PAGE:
Facebook’s new Skype integration is another marker in its long-deepening relationship with Microsoft, says Nicholas Kolakowski
When Microsoft acquired Skype for $8.5 billion (£5bn) in May, it kicked off a good deal of analyst chatter about how Redmond would choose to integrate the communications company’s assets into its product lineup.
How exactly Skype will appear in products like Office 365 remains to be seen, but the acquisition could end up paying dividends for Microsoft in its competition against Google, by giving Facebook — in which Redmond owns a minority stake — another tool with which to battle for social-networking hearts and ad dollars.
Starting 6 July, Facebook users can video-chat with one another using Skype. (The social network is also introducing a retooled people sidebar, supposedly to make initiating chats easier, as well as a way to initiate group instant-messaging.)
“We are now making it possible to video chat with your friends right from within Facebook,” read a note on Skype’s corporate blog. “The partnership with Facebook makes fantastic business sense for Skype and gives us an unprecedented opportunity to offer Skype’s voice and video calling products to more than 750 million active users on Facebook.”
Long-term project with Skype
During a July 6 presentation at Facebook headquarters, Facebook CEO Mark Zuckerberg claimed his company had been working with Skype on the project for the past six months, before Tony Bates assumed the CEO slot or Microsoft announced the acquisition.
“This is going to be something that’s rolled out to everyone that you can integrate immediately,” he told the audience. “It’s so minimal and it’s so easy to use.”
More to the point, it offers Facebook a counter to Google’s own video-chat service, and perhaps even Apple’s FaceTime conferencing feature. Although Facebook and Apple aren’t direct competitors, the two companies apparently had a disagreement over allowing Apple’s Ping, a social-networking service centered on music, to import Facebook contacts. Facebook is also rumoured to be prepping an HTML5 mobile-app platform that would conceivably challenge Apple’s App Store.
Last week, Google offered a limited number of people the ability to start a profile on Google+, its nascent social-networking service. The search-engine giant likely sees Facebook as its major competitor for online ad revenue, and CEO Larry Page has reportedly tied in employee bonuses to success in social networking. Whether or not Google+ becomes an existential threat to Facebook, it certainly raises the specter of increased competition — and boosts the pressure on Facebook to create new features that will hold its 750-million-member base.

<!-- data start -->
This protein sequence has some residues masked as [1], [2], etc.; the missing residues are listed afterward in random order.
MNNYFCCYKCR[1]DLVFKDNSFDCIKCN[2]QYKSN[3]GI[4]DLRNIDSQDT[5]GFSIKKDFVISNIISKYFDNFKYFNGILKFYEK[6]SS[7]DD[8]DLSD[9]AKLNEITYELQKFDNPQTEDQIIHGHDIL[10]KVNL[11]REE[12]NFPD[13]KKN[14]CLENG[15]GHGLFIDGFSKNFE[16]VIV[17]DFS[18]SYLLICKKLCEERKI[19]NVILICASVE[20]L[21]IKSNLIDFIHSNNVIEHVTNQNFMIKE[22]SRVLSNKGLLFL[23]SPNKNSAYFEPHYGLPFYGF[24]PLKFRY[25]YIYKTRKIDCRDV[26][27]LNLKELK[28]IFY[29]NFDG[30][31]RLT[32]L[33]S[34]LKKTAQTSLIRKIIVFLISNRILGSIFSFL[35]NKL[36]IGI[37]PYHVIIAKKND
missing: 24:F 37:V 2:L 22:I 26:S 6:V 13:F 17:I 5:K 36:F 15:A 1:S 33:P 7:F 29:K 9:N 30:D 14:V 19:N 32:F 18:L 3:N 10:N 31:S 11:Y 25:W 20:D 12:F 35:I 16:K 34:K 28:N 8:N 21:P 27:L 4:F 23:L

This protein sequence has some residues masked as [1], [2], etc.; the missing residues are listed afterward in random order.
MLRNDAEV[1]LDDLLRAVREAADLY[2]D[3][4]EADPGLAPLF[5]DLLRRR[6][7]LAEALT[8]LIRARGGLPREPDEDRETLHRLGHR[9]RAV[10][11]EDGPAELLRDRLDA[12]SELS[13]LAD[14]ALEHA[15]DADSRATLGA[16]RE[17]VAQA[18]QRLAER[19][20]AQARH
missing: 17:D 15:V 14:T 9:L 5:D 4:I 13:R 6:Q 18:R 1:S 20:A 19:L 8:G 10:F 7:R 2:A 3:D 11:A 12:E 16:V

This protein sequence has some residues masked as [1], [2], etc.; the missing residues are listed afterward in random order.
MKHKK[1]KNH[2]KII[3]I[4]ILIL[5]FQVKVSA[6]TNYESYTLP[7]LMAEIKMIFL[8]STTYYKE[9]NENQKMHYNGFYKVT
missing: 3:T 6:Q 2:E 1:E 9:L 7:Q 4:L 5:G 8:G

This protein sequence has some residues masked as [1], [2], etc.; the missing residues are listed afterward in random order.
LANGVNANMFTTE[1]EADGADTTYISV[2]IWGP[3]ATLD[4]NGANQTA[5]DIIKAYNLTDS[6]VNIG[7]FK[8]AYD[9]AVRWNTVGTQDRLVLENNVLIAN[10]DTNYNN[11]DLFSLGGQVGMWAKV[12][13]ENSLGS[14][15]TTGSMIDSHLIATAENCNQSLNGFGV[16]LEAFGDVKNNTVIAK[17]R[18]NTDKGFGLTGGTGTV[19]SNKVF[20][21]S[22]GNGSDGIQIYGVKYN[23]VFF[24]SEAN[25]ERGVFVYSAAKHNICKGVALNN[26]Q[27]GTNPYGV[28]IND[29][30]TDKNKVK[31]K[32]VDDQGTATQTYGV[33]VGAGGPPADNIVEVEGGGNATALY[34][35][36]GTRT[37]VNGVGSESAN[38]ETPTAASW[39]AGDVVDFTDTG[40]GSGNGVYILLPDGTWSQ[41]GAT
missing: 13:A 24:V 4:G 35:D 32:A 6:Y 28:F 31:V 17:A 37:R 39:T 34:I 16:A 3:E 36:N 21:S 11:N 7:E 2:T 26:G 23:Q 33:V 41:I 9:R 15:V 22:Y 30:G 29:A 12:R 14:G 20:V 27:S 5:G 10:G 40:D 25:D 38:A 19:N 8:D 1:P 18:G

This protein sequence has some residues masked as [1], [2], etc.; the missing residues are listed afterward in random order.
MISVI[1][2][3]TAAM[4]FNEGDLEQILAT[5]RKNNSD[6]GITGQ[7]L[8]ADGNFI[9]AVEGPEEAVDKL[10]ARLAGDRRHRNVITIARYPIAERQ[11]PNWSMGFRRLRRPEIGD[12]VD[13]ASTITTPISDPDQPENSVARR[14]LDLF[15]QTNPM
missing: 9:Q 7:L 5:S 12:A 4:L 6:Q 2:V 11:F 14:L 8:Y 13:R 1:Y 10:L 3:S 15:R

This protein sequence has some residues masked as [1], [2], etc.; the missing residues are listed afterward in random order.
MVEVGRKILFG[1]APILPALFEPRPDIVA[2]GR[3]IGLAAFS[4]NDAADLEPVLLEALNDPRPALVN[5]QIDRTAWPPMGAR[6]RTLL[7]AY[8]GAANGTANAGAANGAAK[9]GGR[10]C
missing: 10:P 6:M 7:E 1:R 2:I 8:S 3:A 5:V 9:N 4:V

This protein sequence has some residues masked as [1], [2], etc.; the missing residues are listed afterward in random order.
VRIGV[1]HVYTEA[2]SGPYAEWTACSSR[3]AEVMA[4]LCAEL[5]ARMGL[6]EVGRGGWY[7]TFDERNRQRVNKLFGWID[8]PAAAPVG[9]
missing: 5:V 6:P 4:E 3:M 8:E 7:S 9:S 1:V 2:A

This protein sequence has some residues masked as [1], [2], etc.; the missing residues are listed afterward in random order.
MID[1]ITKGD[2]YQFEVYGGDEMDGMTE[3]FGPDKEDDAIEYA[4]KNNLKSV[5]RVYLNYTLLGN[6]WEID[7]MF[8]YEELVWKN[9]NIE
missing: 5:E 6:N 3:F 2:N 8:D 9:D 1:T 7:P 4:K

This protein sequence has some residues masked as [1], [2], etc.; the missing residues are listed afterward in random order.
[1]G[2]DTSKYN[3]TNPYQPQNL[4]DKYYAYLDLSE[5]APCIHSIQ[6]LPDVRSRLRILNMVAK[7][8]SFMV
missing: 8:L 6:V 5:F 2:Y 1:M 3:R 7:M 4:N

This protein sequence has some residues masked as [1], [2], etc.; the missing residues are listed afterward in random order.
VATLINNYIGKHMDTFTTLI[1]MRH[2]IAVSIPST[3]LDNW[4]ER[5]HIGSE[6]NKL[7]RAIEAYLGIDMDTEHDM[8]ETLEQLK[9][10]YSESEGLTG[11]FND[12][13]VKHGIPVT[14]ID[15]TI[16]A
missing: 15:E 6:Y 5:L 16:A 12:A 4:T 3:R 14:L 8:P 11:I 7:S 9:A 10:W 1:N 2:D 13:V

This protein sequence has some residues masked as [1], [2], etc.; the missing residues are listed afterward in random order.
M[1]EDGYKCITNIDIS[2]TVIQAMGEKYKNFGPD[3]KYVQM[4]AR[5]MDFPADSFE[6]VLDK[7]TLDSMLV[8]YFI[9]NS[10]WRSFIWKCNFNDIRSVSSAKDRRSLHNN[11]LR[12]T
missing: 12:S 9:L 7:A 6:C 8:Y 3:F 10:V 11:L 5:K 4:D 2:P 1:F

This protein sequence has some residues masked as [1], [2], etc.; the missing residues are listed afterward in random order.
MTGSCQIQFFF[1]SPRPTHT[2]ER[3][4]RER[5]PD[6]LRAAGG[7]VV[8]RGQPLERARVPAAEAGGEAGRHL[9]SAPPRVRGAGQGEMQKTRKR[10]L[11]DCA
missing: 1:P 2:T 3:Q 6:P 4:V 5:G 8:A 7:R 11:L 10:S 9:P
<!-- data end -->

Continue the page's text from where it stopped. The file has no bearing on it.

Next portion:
Microsoft and Facebook get cosy
Microsoft and Facebook have been deepening their relationship in recent months. When Microsoft decided to evolve its Bing search engine by “infusing the emotional into it,” in the words of Bing director Stefan Weitz, the company chose to do so by integrating Facebook features such as the “Like” button.
When users query Bing for specific people, for example, the search engine can offer Facebook information on the results page. If they’re traveling to a new city, such as Paris, Bing will tell them which Facebook friends live there. Bing will also notify users of airfare deals for places they’ve liked on Facebook, and let users post Bing Shopping pages on their Facebook wall (“Should I buy this?”).
Weitz suggests that the web’s social layer has come to mimic the same sort of behaviours that people exhibit in the real world. Even before the addition of new social features, Facebook and Microsoft had already collaborated on Facebook Profile Search, which leveraged a user’s Facebook connections to deliver more relevant results for people searches; they could also post messages to their Facebook walls via Bing’s pages.
During his July 6 talk, Zuckerberg also painted a portrait of a web increasingly focused on the social — specifically, the ability to share loads of content. “We’ve seen this trend since [Facebook] began,” he said. In terms of how much data people share with those in their social circles, “it’ll be about twice as much a year from now, and twice as much a year after that.” That will affect everything from app development to the tools that people use to interact.
Skype is evidently a vital part — at least for the moment — of that Facebook evolution, and Microsoft owns Skype. More than ever, Facebook and Microsoft find themselves bound together in a growing battle for the web.